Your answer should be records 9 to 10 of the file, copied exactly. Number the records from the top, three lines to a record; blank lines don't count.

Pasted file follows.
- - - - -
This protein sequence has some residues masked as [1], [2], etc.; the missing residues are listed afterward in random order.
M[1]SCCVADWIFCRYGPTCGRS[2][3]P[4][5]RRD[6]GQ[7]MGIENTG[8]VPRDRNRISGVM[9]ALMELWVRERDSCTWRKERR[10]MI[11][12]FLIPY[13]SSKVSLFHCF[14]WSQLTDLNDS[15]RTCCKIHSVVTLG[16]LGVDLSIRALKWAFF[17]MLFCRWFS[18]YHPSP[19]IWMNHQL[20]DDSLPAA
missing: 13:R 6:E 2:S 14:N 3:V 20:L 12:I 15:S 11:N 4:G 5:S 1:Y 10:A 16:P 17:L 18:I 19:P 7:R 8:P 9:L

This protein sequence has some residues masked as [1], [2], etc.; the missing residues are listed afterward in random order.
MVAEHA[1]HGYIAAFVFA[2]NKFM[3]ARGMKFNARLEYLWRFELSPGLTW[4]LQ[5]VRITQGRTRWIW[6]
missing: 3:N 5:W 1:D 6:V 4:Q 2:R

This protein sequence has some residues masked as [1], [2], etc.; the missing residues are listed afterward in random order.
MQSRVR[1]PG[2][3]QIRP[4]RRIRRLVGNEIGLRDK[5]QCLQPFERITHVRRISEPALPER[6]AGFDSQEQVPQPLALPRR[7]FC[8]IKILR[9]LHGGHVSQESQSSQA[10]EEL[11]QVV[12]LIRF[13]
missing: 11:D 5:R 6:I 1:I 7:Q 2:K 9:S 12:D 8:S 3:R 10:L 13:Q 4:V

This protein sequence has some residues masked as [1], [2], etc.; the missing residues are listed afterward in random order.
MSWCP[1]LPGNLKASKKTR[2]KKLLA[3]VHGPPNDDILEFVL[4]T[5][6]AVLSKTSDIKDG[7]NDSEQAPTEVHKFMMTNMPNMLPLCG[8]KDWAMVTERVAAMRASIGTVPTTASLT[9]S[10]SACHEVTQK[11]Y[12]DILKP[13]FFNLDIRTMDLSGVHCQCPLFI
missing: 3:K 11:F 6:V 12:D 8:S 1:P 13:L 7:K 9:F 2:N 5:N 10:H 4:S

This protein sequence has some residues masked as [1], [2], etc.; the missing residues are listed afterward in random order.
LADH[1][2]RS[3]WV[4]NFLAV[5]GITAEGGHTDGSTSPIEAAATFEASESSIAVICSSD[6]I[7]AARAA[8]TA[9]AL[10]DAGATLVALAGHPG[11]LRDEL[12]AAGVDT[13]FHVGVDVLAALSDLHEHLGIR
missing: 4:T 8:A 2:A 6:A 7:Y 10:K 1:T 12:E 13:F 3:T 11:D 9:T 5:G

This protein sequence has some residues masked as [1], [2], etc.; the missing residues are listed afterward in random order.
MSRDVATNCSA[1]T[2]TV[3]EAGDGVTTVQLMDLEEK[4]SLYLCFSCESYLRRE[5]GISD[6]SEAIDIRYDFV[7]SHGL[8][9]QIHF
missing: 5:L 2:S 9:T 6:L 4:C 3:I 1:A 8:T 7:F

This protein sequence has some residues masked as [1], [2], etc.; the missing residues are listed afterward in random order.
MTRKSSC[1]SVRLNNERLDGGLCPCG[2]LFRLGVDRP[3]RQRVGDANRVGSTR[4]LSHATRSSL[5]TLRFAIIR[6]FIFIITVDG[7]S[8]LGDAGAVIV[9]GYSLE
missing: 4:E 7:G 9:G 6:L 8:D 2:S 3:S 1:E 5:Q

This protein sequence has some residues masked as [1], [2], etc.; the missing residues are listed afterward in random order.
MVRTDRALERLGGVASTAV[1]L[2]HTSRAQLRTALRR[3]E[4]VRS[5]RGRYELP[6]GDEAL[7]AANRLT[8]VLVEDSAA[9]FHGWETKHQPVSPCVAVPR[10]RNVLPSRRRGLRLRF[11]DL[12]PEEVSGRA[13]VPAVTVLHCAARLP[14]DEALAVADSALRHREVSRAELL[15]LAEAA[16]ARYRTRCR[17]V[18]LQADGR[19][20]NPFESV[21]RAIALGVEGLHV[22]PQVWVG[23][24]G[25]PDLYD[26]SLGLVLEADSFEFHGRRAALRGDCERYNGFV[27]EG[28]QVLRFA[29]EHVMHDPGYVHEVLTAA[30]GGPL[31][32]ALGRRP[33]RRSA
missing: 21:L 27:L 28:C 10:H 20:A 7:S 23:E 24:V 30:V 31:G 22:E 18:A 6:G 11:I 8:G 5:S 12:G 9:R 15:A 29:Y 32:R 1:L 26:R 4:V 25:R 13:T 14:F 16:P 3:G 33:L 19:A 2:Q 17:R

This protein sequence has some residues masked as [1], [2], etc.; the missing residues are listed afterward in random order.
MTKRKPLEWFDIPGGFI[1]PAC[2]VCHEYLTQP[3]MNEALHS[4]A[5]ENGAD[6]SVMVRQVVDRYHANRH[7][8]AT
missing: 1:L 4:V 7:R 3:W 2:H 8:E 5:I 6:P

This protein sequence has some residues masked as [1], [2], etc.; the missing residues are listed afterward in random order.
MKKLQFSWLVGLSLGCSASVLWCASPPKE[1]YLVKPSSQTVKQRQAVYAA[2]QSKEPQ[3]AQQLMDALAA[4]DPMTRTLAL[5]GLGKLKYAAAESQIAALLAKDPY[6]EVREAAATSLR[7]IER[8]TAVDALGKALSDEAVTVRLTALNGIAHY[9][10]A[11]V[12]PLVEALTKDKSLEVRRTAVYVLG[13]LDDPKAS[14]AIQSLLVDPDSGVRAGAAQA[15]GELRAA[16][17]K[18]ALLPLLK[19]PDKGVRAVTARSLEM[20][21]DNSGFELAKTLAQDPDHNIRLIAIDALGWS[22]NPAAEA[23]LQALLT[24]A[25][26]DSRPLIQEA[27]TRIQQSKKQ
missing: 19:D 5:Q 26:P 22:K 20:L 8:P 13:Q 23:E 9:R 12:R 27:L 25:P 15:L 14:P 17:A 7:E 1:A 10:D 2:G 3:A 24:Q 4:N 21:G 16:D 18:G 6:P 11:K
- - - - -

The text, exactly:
This protein sequence has some residues masked as [1], [2], etc.; the missing residues are listed afterward in random order.
MTKRKPLEWFDIPGGFI[1]PAC[2]VCHEYLTQP[3]MNEALHS[4]A[5]ENGAD[6]SVMVRQVVDRYHANRH[7][8]AT
missing: 1:L 4:V 7:R 3:W 2:H 8:E 5:I 6:P

This protein sequence has some residues masked as [1], [2], etc.; the missing residues are listed afterward in random order.
MKKLQFSWLVGLSLGCSASVLWCASPPKE[1]YLVKPSSQTVKQRQAVYAA[2]QSKEPQ[3]AQQLMDALAA[4]DPMTRTLAL[5]GLGKLKYAAAESQIAALLAKDPY[6]EVREAAATSLR[7]IER[8]TAVDALGKALSDEAVTVRLTALNGIAHY[9][10]A[11]V[12]PLVEALTKDKSLEVRRTAVYVLG[13]LDDPKAS[14]AIQSLLVDPDSGVRAGAAQA[15]GELRAA[16][17]K[18]ALLPLLK[19]PDKGVRAVTARSLEM[20][21]DNSGFELAKTLAQDPDHNIRLIAIDALGWS[22]NPAAEA[23]LQALLT[24]A[25][26]DSRPLIQEA[27]TRIQQSKKQ
missing: 19:D 5:Q 26:P 22:K 20:L 8:P 13:Q 23:E 9:R 12:R 27:L 25:P 15:L 14:P 17:A 7:E 1:A 10:D 2:G 3:A 24:Q 4:N 21:G 16:D 18:G 6:P 11:K